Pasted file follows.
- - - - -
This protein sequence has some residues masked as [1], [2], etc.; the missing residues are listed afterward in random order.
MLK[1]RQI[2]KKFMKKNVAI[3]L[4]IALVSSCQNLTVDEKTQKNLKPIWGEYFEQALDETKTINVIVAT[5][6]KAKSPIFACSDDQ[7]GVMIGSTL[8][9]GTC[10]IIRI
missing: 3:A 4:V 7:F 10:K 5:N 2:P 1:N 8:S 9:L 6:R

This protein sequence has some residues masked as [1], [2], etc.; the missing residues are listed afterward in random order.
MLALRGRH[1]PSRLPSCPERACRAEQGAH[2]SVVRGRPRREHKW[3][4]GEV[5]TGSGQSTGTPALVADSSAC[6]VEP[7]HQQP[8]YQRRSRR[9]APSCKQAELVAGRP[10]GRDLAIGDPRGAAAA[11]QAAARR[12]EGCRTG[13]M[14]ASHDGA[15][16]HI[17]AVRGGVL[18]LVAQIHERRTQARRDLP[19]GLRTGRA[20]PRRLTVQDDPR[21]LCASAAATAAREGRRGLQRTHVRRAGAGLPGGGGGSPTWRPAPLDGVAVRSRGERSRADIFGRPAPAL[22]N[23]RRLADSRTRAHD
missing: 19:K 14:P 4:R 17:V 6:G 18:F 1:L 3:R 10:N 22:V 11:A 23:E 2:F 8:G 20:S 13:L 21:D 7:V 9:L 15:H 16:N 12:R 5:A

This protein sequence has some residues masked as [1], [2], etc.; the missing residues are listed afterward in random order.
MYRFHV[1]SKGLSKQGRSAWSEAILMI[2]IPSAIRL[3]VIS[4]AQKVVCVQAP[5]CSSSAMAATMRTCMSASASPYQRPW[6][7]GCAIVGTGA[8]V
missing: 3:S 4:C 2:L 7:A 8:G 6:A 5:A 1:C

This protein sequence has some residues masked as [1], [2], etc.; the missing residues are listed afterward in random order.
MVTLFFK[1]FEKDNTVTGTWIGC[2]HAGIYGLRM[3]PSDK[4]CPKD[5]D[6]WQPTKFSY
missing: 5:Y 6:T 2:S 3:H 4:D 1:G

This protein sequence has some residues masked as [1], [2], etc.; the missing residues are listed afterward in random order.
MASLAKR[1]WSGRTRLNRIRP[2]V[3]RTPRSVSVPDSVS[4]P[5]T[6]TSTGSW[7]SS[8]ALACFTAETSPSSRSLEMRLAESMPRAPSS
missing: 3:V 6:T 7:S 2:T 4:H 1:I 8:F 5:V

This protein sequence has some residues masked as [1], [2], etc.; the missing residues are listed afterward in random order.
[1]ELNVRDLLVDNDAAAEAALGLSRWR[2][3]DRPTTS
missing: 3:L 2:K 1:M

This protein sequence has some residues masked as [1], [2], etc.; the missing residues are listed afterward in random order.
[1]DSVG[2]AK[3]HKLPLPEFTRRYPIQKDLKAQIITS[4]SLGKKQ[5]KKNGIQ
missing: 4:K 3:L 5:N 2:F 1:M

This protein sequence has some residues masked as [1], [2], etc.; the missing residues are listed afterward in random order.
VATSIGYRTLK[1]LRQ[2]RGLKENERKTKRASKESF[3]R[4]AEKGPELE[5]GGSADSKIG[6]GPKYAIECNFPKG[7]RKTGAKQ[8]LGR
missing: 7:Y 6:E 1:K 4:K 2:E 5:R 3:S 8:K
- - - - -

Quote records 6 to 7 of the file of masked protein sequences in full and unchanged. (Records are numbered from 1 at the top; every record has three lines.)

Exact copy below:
This protein sequence has some residues masked as [1], [2], etc.; the missing residues are listed afterward in random order.
[1]ELNVRDLLVDNDAAAEAALGLSRWR[2][3]DRPTTS
missing: 3:L 2:K 1:M

This protein sequence has some residues masked as [1], [2], etc.; the missing residues are listed afterward in random order.
[1]DSVG[2]AK[3]HKLPLPEFTRRYPIQKDLKAQIITS[4]SLGKKQ[5]KKNGIQ
missing: 4:K 3:L 5:N 2:F 1:M